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Events – JavaScript Tutorial

This tutorial is part of the JavaScript tutorial series for beginners. To view the whole list of tutorials available and the order in which you should follow them, then click here.

One of the more powerful features in JavaScript are events. By default, there are a couple of events you have access to thanks to the HTML DOM. Let’s learn a couple of these events.

Unobtrusive JavaScript

I’ve talked about this before, but to refresh your memory I’ll say it again. Some events can be used directly inside HTML elements. While this can be useful, it’s considered bad practice. You should always separate design and functionality. This is why we’re doing everything in a separate script instead of directly writing it inside the HTML document. It also makes your code cluttered if you combine the 2. Luckily, you can access these events outside of the script with HTML DOM.

First, let’s update the <body> tags inside our HTML document to this.

Click Events

Each of these header tags will have special events assigned to them. Our first header will react when someone clicks on it. To do this, we use the onclick event. Accessing this event is easy. Clear your script and add this bit of code.

The first line is nothing new. It simply grabs the first header by it’s ID. Next, we access the onclick event using the keyword onclick. It’s value will be an anonymous function. What’s an anonymous function? An anonymous function is simply a function that doesn’t really have a name.

It runs when it’s directly accessed. The benefit is that you don’t have to worry about conflicting names. The con is that you can’t access the function outside of where you defined it. However, it’s perfect for events.

Inside our function, we simply alert out a message. Try refreshing your page and click on the first header. You should see it working.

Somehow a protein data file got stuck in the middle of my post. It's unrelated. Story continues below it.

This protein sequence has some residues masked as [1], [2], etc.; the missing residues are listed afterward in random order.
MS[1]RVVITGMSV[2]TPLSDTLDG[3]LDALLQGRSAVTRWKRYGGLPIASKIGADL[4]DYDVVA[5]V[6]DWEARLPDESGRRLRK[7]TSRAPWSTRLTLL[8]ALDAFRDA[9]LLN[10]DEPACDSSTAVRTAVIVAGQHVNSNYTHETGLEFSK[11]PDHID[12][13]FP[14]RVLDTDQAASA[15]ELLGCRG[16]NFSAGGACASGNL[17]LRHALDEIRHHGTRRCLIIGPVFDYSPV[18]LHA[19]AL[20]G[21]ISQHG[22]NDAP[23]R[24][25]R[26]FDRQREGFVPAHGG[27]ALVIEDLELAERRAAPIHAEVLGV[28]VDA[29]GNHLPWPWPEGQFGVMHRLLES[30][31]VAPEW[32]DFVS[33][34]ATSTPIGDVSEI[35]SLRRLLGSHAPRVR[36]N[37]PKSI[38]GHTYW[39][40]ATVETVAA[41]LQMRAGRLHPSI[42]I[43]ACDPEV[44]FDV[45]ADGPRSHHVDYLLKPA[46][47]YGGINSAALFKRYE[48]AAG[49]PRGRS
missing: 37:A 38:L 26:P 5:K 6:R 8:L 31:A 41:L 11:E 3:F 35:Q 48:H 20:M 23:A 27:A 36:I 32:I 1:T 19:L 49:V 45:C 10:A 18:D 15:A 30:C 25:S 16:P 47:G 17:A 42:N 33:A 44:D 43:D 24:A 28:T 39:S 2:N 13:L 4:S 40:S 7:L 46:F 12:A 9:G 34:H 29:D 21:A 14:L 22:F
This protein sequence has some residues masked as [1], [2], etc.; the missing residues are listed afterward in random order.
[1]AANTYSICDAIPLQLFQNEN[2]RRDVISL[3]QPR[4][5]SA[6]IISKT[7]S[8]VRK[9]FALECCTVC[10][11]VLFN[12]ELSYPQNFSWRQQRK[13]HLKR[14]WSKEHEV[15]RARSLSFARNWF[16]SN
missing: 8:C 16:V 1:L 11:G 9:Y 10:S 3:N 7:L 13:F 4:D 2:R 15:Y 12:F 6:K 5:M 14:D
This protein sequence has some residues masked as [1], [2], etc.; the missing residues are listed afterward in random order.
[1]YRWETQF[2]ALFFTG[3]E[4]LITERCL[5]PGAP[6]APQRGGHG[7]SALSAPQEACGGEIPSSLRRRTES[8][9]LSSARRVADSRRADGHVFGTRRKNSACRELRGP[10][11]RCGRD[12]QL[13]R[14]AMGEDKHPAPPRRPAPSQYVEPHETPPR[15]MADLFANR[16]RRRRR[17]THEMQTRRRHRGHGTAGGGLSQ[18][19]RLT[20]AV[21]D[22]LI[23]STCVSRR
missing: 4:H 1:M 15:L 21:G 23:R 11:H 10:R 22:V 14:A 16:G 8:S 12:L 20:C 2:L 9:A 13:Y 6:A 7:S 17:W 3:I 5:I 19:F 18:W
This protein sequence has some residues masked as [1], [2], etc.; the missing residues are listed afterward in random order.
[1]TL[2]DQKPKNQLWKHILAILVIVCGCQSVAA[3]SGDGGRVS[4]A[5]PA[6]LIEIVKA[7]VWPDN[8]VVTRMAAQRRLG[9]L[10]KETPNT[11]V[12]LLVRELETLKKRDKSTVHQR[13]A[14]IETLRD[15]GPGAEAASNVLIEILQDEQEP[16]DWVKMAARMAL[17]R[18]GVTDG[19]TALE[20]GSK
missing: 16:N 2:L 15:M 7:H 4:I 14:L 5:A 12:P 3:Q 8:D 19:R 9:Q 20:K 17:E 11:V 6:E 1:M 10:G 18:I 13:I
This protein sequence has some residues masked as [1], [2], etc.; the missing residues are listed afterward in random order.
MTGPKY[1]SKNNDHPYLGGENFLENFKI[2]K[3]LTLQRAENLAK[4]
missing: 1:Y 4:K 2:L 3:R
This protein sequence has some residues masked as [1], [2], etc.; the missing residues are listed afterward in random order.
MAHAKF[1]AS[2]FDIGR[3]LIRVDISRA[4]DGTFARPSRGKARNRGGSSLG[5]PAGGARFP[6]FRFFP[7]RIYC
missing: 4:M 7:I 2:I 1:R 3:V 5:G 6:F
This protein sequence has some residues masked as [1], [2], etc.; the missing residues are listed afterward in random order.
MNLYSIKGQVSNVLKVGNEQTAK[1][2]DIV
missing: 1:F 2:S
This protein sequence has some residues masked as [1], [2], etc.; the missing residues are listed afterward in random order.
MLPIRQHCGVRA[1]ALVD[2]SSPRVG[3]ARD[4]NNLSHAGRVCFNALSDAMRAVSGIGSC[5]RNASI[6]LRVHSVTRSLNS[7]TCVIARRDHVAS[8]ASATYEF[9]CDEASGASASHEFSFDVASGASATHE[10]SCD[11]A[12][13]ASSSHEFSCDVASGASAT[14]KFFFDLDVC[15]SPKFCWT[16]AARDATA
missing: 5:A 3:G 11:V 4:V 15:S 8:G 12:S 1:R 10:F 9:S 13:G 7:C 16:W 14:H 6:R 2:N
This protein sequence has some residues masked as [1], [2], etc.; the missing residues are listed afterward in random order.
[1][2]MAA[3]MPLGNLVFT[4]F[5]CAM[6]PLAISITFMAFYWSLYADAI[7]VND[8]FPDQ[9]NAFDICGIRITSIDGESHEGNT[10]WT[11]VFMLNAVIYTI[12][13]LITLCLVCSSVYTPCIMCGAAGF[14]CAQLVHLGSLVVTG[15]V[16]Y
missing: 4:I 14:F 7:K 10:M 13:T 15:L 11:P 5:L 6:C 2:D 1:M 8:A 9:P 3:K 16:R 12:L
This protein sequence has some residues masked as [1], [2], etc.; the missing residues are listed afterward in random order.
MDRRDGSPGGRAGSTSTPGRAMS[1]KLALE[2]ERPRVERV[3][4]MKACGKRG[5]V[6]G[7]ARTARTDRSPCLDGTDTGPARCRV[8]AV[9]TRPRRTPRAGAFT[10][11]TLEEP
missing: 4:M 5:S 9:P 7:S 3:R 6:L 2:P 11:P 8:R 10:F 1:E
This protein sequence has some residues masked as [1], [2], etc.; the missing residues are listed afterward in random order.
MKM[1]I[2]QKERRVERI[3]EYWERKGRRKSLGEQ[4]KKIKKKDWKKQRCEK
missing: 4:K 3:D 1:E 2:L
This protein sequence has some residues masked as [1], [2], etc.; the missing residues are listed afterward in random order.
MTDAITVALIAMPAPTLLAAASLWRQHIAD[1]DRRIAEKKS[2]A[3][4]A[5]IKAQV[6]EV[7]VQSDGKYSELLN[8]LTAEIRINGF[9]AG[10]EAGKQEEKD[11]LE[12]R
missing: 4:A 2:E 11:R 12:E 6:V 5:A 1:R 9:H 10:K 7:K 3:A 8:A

Mouse Over & Out

The onmouseover detects when a user’s mouse is over a certain element. Let’s take a look at how to use this. Add this bit of code into your script.

Just like last time, we’re grabbing the header element with the ID boo. Next, to to access this event, you we access the onmouseover property. After that, it’s the same procedure. This time, it changes the text inside the element.

After you remove your mouse, the message doesn’t change back. This is because the event triggers when your mouse is over the element. After that, the change becomes permanent. To reverse this effect, you use the onmouseout event. Add this bit of code.

Mouse Down and Up

There’s also an event for when you hold your mouse down. Add this bit of code into your script.

The onmousedown event is triggered  when your mouse is pressed down on an the header element with the ID moo. Once again, the changes are permanent so we have to account for when the user releases the mouse button. So, you use the onmouseup event to undo the changes.

Refresh your page and you should see all the events working properly. One thing to note, when you press your mouse down on the 3rd element and you move your mouse away from this element, then the onmouseup event will not occur.

Conclusion

There a couple more events, but these are the main ones. We’ll take a look at more in future tutorials. If you would like to read more information about events, then go here.

https://developer.mozilla.org/en-US/docs/Web/API/Event

About Jasko Koyn

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